Stan Sulzmann had the air of a school master about him standing in front of Jim Hart and Gwilym Simcock. But these fresh faced pupils wouldn’t have thought of blowing a spit-ball or dozing off in class. Like a favourite teacher who never needs to raise his voice, Sulzmann’s calm wisdom has earned him respect and definitely brought the best out in these young players.
Singularly each musician has forged a successful career with their own distinctive sound, but collectively as Neon they have managed to strike enough of a balance to prevent this trio becoming a showcase of individual talent alone. Instead there was a great deal of complimentary interplay between the three as they spurred each other on throughout the set.
Although Sulzmann played an integral part of driving the band forward with a range of expressive solos, it was Simcock and Hart who were the most conversational players, setting and reacting to each other’s complex melodic counterpoints like old friends answering each other’s sentences.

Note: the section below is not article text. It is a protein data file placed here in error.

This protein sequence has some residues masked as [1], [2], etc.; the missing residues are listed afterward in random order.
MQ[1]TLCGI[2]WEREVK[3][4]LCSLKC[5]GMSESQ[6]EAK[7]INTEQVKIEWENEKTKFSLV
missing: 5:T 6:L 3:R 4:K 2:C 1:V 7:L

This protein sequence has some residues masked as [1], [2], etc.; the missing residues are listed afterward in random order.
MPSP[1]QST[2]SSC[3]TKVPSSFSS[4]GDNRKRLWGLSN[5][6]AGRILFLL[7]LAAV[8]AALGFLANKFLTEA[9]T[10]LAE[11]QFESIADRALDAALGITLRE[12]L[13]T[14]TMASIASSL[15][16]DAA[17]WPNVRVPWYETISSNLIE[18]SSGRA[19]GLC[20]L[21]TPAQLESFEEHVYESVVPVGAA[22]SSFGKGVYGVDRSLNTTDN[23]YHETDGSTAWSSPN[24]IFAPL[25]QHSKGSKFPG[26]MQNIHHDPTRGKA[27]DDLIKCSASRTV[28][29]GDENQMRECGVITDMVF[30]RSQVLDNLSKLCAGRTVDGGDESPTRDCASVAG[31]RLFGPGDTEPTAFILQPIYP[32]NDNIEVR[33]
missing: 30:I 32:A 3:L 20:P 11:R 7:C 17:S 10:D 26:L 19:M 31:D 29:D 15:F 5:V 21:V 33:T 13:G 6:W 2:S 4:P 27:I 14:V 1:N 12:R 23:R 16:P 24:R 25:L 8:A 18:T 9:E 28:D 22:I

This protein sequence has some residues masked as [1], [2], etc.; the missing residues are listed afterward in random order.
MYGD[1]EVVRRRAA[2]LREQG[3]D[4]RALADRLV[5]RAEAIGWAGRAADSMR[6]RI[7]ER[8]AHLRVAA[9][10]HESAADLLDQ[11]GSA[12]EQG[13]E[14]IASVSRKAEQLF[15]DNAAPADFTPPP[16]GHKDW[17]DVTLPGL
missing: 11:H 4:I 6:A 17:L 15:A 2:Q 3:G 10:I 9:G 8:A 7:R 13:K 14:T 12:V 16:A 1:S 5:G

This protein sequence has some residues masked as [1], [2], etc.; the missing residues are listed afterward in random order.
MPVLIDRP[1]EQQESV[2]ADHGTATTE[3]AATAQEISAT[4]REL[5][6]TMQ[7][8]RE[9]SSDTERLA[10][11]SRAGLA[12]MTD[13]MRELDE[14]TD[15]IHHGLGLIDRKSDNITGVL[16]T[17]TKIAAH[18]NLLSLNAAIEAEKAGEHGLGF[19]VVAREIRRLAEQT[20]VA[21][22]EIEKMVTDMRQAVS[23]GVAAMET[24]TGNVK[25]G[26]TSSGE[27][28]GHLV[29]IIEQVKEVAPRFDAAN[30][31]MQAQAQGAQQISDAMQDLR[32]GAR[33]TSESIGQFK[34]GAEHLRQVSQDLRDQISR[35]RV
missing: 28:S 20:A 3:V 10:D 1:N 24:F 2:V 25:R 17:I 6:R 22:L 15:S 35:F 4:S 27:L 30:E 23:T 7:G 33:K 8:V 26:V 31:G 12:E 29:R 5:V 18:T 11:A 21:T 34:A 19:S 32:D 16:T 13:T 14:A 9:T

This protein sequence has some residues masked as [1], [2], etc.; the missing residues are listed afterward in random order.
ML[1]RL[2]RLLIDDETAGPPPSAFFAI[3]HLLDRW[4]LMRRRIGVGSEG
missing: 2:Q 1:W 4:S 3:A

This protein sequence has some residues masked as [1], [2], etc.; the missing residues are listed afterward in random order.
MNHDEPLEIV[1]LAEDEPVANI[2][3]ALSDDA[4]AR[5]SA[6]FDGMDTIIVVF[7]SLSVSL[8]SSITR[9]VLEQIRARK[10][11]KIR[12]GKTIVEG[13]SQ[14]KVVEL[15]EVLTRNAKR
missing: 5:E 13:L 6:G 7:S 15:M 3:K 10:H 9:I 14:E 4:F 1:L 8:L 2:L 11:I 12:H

The lack of drums could have been problematic but Simcock and Hart thrived off the space and attacked their instruments with a percussive swagger. Simcock plucked and muted his piano strings creating some playful textures, while Hart received the loudest cheers of the evening after some furious cascading mallet work on his vibraphone.
Playing songs from the new album Here to There (Basho Records) the compositional skills of all three members of Neon were apparent. But Hart’s ‘Deviation’ in particular stood out, taking on a sauntering, almost sleazy feel to it, giving Sulzmann just the right backdrop for a seductive breathy approach on tenor.
Playing with such young musicians could have been a challenge for Sulzmann, but on this occasion his years in the business and experienced demeanour were equally matched by Simcock and Hart, who showed maturity beyond their years.